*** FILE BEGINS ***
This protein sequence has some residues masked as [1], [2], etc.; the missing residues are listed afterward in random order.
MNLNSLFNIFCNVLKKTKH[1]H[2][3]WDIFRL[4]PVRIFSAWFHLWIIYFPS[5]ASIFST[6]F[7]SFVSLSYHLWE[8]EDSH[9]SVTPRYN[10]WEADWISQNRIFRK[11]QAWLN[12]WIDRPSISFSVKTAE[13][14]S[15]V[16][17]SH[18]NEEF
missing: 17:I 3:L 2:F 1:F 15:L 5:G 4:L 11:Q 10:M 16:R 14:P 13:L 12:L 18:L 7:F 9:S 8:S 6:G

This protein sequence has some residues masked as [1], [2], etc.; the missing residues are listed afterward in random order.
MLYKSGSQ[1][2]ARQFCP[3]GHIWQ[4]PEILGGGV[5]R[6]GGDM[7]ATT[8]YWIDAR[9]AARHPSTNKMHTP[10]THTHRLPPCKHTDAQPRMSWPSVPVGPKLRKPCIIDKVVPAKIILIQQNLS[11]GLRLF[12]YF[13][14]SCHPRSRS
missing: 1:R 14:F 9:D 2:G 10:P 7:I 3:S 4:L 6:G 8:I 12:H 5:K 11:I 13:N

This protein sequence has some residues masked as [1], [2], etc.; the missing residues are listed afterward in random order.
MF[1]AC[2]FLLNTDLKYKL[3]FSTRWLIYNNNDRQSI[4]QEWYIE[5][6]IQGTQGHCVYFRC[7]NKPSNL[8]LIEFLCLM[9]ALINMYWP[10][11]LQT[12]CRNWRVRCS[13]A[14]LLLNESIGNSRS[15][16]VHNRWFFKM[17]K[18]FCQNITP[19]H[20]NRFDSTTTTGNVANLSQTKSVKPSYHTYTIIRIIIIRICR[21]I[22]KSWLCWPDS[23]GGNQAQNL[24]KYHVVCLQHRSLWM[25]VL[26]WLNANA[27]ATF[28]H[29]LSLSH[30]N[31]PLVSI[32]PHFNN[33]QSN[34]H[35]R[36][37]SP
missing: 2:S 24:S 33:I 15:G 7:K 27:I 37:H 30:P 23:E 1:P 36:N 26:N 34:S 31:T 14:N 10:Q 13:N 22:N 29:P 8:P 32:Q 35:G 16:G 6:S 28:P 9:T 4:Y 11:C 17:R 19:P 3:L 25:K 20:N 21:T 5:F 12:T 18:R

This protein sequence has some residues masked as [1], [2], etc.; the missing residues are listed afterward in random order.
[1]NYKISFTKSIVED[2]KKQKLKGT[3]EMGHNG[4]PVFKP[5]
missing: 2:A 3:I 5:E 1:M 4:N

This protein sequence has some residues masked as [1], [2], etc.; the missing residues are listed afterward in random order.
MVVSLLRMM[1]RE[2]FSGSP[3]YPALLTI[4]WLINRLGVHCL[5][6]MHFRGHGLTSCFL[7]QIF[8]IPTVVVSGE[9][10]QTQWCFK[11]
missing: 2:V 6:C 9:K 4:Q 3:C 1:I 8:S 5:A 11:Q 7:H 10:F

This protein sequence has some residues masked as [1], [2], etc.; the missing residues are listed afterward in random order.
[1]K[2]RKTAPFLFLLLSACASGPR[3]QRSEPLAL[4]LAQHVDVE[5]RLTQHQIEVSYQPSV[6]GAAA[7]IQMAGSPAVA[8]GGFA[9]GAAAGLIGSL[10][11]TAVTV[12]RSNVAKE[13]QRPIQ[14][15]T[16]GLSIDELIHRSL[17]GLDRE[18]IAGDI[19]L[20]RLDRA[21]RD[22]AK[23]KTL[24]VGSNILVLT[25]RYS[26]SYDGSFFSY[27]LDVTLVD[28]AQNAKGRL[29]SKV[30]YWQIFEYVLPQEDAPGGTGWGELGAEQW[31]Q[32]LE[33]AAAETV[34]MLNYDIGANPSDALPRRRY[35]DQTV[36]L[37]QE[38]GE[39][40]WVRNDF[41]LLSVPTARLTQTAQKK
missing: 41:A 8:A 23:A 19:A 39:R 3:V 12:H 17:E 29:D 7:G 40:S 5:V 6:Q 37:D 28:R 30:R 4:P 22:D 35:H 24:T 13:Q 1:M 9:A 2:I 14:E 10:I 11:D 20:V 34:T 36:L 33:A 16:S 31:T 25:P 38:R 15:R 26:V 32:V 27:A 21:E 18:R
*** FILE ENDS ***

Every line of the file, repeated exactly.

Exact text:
This protein sequence has some residues masked as [1], [2], etc.; the missing residues are listed afterward in random order.
MNLNSLFNIFCNVLKKTKH[1]H[2][3]WDIFRL[4]PVRIFSAWFHLWIIYFPS[5]ASIFST[6]F[7]SFVSLSYHLWE[8]EDSH[9]SVTPRYN[10]WEADWISQNRIFRK[11]QAWLN[12]WIDRPSISFSVKTAE[13][14]S[15]V[16][17]SH[18]NEEF
missing: 17:I 3:L 2:F 1:F 15:L 5:G 4:L 11:Q 10:M 16:R 14:P 13:L 12:L 18:L 7:F 9:S 8:S 6:G

This protein sequence has some residues masked as [1], [2], etc.; the missing residues are listed afterward in random order.
MLYKSGSQ[1][2]ARQFCP[3]GHIWQ[4]PEILGGGV[5]R[6]GGDM[7]ATT[8]YWIDAR[9]AARHPSTNKMHTP[10]THTHRLPPCKHTDAQPRMSWPSVPVGPKLRKPCIIDKVVPAKIILIQQNLS[11]GLRLF[12]YF[13][14]SCHPRSRS
missing: 1:R 14:F 9:D 2:G 10:P 7:I 3:S 4:L 6:G 8:I 12:H 5:K 11:I 13:N

This protein sequence has some residues masked as [1], [2], etc.; the missing residues are listed afterward in random order.
MF[1]AC[2]FLLNTDLKYKL[3]FSTRWLIYNNNDRQSI[4]QEWYIE[5][6]IQGTQGHCVYFRC[7]NKPSNL[8]LIEFLCLM[9]ALINMYWP[10][11]LQT[12]CRNWRVRCS[13]A[14]LLLNESIGNSRS[15][16]VHNRWFFKM[17]K[18]FCQNITP[19]H[20]NRFDSTTTTGNVANLSQTKSVKPSYHTYTIIRIIIIRICR[21]I[22]KSWLCWPDS[23]GGNQAQNL[24]KYHVVCLQHRSLWM[25]VL[26]WLNANA[27]ATF[28]H[29]LSLSH[30]N[31]PLVSI[32]PHFNN[33]QSN[34]H[35]R[36][37]SP
missing: 2:S 24:S 33:I 15:G 7:K 27:I 37:H 30:P 23:E 1:P 36:N 26:N 34:S 31:T 14:N 10:Q 13:N 22:N 29:P 8:P 32:Q 35:G 16:G 6:S 28:P 9:T 4:Y 11:C 17:R 19:P 3:L 25:K 20:N 21:T 5:F 12:T 18:R

This protein sequence has some residues masked as [1], [2], etc.; the missing residues are listed afterward in random order.
[1]NYKISFTKSIVED[2]KKQKLKGT[3]EMGHNG[4]PVFKP[5]
missing: 2:A 3:I 5:E 1:M 4:N

This protein sequence has some residues masked as [1], [2], etc.; the missing residues are listed afterward in random order.
MVVSLLRMM[1]RE[2]FSGSP[3]YPALLTI[4]WLINRLGVHCL[5][6]MHFRGHGLTSCFL[7]QIF[8]IPTVVVSGE[9][10]QTQWCFK[11]
missing: 2:V 6:C 9:K 4:Q 3:C 1:I 8:S 5:A 11:Q 7:H 10:F

This protein sequence has some residues masked as [1], [2], etc.; the missing residues are listed afterward in random order.
[1]K[2]RKTAPFLFLLLSACASGPR[3]QRSEPLAL[4]LAQHVDVE[5]RLTQHQIEVSYQPSV[6]GAAA[7]IQMAGSPAVA[8]GGFA[9]GAAAGLIGSL[10][11]TAVTV[12]RSNVAKE[13]QRPIQ[14][15]T[16]GLSIDELIHRSL[17]GLDRE[18]IAGDI[19]L[20]RLDRA[21]RD[22]AK[23]KTL[24]VGSNILVLT[25]RYS[26]SYDGSFFSY[27]LDVTLVD[28]AQNAKGRL[29]SKV[30]YWQIFEYVLPQEDAPGGTGWGELGAEQW[31]Q[32]LE[33]AAAETV[34]MLNYDIGANPSDALPRRRY[35]DQTV[36]L[37]QE[38]GE[39][40]WVRNDF[41]LLSVPTARLTQTAQKK
missing: 41:A 8:A 23:A 19:A 39:R 3:V 12:H 17:E 29:D 7:G 40:S 5:V 6:Q 37:D 28:R 30:R 4:P 22:D 35:H 24:T 13:Q 1:M 9:A 2:I 14:E 10:I 11:D 20:V 34:T 36:L 33:A 16:S 31:T 25:P 38:R 15:R 26:V 32:V 27:A 21:E 18:R